From a developmental psychology perspective Keniston delivers a devastating thesis. American adult society is so dominated by the "technological ego" that youth is encouraged to play out its fantasies before committing itself to adulthood. In Erik Erikson's terms, youth represents a "moratorium" on psychosocial development. According to Keniston's analysis, youthful alienation has become a tolerated institution.55 But alienation has become so much a style of life for the young they choose to remain uncommitted to adulthood. Even those who move to adulthood suffer from little alienations.

Keniston casts the ego in the role demanded of it by technology. His psychoanalytic terminology, while pertinent to his thesis, need not delay us. What is noteworthy is his conclusion that

The self-denying potential of the ego is minimized; playfulness, fantasy, relaxation, creativity, feeling, and synthesis take second place to problem-solving, cognitive control, work, measurement, rationality, and analysis.56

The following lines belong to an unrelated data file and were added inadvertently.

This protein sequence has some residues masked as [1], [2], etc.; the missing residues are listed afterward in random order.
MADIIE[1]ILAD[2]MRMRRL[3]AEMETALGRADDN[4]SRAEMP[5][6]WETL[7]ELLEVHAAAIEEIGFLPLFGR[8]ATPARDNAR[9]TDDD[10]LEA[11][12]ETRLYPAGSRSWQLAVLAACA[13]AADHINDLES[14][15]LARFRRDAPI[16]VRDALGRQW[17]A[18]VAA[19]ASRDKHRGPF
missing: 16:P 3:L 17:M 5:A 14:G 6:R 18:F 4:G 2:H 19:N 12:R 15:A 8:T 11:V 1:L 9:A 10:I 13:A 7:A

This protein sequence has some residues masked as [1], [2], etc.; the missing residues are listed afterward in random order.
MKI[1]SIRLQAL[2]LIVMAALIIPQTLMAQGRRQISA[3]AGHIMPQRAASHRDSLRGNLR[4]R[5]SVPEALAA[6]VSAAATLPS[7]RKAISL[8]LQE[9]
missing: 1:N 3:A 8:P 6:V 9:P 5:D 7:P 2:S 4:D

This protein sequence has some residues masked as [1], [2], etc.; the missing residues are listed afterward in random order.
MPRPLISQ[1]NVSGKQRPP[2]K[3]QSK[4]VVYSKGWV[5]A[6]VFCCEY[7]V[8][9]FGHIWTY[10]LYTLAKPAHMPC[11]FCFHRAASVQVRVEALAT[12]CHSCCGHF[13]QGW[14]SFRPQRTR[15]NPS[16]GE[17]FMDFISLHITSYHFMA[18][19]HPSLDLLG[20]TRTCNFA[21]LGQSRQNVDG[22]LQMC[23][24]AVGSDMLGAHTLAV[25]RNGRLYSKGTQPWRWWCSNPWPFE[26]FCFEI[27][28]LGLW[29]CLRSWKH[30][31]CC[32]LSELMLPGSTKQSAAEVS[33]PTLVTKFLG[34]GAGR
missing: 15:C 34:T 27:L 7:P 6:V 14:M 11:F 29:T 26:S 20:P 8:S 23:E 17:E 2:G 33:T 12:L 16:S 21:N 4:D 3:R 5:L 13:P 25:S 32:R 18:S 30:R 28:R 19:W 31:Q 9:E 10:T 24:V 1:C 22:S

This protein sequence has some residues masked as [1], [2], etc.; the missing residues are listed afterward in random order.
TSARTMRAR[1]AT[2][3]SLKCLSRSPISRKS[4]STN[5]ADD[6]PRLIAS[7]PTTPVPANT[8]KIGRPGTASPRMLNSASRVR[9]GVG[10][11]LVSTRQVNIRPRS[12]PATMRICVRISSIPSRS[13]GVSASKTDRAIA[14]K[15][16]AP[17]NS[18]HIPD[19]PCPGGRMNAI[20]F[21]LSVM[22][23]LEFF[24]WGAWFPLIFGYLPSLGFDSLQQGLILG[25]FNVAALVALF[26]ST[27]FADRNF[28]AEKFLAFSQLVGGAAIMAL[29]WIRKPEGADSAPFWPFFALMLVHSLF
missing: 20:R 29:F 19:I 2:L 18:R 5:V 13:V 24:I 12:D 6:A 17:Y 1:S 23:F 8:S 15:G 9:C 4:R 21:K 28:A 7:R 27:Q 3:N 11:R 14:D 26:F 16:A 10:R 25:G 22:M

To cast the same judgment in Royce's terms, the technological ego is demanding activities that lean dangerously close to a religiofication of the rational. The historic progression is clear: A scientistic epistemology undergrids a social technocracy that demands a super-rationalized ego (I would prefer the concept of "self" to Keniston's ego) that in turn is locked into the scientistic epistemology. A vicious cycle is closed if  Keniston's concept of the technological ego is valid. That it is, seems to be supported by our social order: